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From the Parade Child to the King of Chaos

The Complex Journey of William Doll, Teacher Educator


Hongyu Wang

From the Parade Child to the King of Chaos depicts the pedagogical life history of an extraordinary teacher educator and internationally renowned curriculum scholar, William E. Doll, Jr. It explores how his life experiences have contributed to the formation and transformation of a celebrated teacher educator. From the child who spontaneously led a parade to the king of chaos who embraces complexity in education, complicated tales of Doll’s journey through his childhood, youth, and decades of teaching in schools and in teacher education are situated in the historical, intellectual, and cultural context of American education. Seven themes are interwoven in Doll’s life, thought, and teaching: pedagogy of play, pedagogy of perturbation, pedagogy of presence, pedagogy of patterns, pedagogy of passion, pedagogy of peace, and pedagogy of participation. Based upon rich data collected over six years, this book demonstrates methodological creativity in integrating multiple sources and lenses. Profoundly moving, humorous, and inspirational, it is a much-needed text for undergraduate and graduate courses in teacher education, curriculum studies, theory and practice of teaching and learning, life history studies, chaos and complexity theory, and postmodernism.
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Bill Doll’s Pedagogy: A Peek Behind the Curtain


Bill Doll’s Pedagogy

A Peek Behind the Curtain

David Kirshner

For twenty years Bill Doll was my colleague at Louisiana State University, perhaps partly mentor, but more friend and supporter than guide. Although I share in the curriculum theory community that Bill nurtured, and co-­taught some courses with him, my primary allegiance has been to the mainstream pedagogical enterprise from which curriculum theory recoils. Still, my allegiance is conditioned by a sense of the alienation that scientistic application of psychology to teaching has provoked in the work of my friend Bill and many other colleagues at LSU and beyond; my goal embraces opening up the standard paradigm so it can be seen to be not quite so antagonistic to the humanist impulse that (fortunately) grounds the educational enterprise for many in the academy.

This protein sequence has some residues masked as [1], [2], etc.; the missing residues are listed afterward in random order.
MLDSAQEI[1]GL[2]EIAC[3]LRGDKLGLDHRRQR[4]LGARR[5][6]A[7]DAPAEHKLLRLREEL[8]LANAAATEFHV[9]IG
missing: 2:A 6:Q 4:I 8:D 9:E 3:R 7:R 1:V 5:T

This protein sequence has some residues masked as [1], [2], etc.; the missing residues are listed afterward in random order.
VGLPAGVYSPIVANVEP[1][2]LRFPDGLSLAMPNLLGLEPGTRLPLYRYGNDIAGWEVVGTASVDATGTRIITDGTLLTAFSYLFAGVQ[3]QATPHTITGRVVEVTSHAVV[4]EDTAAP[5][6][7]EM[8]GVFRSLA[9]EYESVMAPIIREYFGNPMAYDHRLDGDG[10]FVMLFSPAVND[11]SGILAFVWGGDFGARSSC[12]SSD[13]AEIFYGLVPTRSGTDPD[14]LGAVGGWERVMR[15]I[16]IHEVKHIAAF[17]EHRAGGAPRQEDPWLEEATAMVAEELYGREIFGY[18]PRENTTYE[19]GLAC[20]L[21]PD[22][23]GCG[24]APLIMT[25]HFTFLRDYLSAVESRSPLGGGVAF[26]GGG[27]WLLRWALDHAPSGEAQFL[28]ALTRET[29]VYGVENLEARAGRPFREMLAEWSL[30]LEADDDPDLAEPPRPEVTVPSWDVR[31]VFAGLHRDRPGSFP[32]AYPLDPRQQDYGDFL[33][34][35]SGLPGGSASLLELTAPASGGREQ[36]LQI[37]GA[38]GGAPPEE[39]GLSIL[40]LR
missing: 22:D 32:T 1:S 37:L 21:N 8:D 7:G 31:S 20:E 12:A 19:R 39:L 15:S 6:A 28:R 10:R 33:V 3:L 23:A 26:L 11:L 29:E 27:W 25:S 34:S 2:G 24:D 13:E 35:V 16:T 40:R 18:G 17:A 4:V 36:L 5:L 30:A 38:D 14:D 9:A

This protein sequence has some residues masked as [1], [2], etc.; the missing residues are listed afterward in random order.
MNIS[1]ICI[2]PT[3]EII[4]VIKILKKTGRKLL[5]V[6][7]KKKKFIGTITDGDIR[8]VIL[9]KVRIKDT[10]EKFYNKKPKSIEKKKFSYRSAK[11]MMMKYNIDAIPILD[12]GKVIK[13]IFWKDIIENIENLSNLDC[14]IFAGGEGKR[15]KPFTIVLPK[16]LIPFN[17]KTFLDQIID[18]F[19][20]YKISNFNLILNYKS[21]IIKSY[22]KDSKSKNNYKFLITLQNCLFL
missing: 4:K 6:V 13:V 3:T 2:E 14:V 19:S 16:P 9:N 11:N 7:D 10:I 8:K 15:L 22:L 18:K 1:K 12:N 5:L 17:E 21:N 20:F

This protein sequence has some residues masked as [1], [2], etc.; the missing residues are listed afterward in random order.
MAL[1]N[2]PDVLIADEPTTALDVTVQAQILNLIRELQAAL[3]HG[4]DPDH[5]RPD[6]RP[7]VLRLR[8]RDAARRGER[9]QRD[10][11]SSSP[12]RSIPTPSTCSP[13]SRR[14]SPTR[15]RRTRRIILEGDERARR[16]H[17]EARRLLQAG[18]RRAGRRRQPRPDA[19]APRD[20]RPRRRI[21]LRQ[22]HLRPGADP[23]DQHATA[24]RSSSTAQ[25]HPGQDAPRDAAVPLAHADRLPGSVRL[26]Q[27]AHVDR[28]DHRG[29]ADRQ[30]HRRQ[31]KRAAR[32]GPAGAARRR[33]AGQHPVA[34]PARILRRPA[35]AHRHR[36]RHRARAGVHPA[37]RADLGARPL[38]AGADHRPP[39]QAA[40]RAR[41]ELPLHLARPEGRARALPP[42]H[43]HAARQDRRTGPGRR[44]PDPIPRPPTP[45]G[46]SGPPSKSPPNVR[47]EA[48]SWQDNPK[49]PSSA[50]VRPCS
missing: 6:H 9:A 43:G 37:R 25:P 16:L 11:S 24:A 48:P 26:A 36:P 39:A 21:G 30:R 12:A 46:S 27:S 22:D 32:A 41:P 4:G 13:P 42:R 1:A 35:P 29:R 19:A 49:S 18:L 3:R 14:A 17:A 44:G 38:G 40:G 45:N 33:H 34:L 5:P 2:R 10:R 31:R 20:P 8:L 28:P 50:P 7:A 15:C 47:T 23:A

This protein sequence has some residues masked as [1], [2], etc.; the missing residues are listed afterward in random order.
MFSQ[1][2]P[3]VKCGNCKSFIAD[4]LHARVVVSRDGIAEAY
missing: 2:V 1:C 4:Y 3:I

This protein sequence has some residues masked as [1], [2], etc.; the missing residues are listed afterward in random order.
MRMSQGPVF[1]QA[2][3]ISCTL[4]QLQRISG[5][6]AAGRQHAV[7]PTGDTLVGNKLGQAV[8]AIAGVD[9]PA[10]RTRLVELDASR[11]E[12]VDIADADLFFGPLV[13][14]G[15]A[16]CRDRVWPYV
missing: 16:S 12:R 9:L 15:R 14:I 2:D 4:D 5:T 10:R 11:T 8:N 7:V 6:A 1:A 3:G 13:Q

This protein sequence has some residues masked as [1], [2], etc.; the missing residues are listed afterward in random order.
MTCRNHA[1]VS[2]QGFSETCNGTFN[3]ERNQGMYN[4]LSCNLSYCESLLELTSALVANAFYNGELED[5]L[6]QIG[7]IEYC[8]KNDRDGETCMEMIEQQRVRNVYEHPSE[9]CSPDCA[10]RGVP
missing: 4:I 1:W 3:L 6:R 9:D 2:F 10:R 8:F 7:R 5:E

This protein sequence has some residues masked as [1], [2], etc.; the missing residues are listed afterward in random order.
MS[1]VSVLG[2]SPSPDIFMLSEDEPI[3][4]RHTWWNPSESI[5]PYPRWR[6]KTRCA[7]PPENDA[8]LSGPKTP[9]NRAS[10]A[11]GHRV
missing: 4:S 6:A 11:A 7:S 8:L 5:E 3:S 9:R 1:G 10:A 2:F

I intend here to render Bill Doll’s pedagogy using a framework that reinterprets the relation of psychology to educational practice, while remaining rooted in psychology’s scientific insights and accomplishments. The goal is multifaceted: to honor an inspired teacher and leader and probe his multifaceted talents; to demonstrate how the varied paradigms of psychology can be marshaled to embrace widely divergent pedagogical aspirations, touching on, also, those espoused within curriculum theory; and to address, a little,←153 | 154→ the tensions within education that come from a separation of humanist and scientific enterprises.

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